No more waiting for that big (fitness) break

A recent study published in the Journal of the American Heart Association1 says that moderate to vigorous physical activity can help reduce health risks even if it’s done in short sessions. In other words, the sum of the parts is as beneficial as the whole. The collected efforts of six 10-minute intervals are equal to the value of a single hour. This is great news for employers.

The value of short breaks

Employers are evolving in their view of wellness strategy. Once considered a “nice to have,” a strong wellness strategy helps make a company an employer of choice. According to the National Business Group on Health, healthy employees are associated with positive business outcomes.2

HR organizations across the nation are expanding their well-being strategies. These programs are great. But when time is of the essence, leaders and managers face the challenge of meeting business goals while promoting a culture of wellness. It may be difficult to free up your workforce for an hour-long break. Finding less than 10 minutes seems attainable.

The nudges and cues in your culture and environment play a huge role in how employees engage with your well-being program. Offering a selection of meeting breaks that are under 10 minutes can be a great way to promote quick, healthy breaks and drive that culture of health.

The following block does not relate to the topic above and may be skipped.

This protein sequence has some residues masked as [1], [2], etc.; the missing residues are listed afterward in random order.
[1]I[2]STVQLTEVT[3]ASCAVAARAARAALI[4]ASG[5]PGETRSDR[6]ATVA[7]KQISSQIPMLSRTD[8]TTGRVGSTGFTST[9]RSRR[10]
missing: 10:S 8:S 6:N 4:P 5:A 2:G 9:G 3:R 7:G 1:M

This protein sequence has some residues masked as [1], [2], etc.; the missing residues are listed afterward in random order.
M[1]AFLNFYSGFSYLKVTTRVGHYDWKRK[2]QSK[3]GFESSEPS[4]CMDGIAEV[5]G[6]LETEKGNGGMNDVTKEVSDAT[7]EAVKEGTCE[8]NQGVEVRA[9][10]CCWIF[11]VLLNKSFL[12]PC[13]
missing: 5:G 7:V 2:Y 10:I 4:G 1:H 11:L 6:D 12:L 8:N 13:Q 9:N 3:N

Don’t let perfect be the enemy of the good

Take the notion that “sitting is the new smoking.” Could employers interrupt the sitting with a short well-being break? Meet your employees where they are, whether they’re sitting in a long training session, or attached to call center phones all day. Backed by the evidence that every minute counts, you have the ability to “walk the walk” of well-being and support a culture of health. We recognize that a 10-minute movement break is not the same as a 5-mile run. Yet we can also support the value of the 10-minute break and not allow perfect to be the enemy of good.

Learn more about ways to engage your employee population at work.

 

About the author:

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Heather MacAyeal Hardy, CHC AADP

Director, Optum On-Site Health Promotion and Wellness Coaching, Prevention Solutions

Heather is certified health and wellness coach. She leads product innovation and engagement capabilities. On-site staff help our customers enhance their consumer health engagement and company culture. This helps employees take ownership of their health and make positive changes. In turn, this improves our client’s population health. Heather joined Optum on-site services in 2014. Prior to that, she served as a coach and health promotion specialist in the field. Her work with opioid awareness campaigns and corporate wellness strategy has earned her clients local and national recognition.

1 Saint-Maurice PF, Troiano RP, Matthews CE, Kraus WE. Moderate‐to‐vigorous physical activity and all‐cause mortality: Do bouts matter? Journal of the American Heart Association. March 22, 2018. doi.org/10.1161/JAHA.117.007678. Accessed March 30, 2018.

2 National Business Group on Health/Aon Hewitt/The Futures Company. The value of a culture of health in the workplace. The Consumer Health Mindset Study. 2017. businessgrouphealth.org/pub/?id=DACD05BC-782B-CB6E-2763-EBD98D3E98D5. Accessed April 2, 2018.

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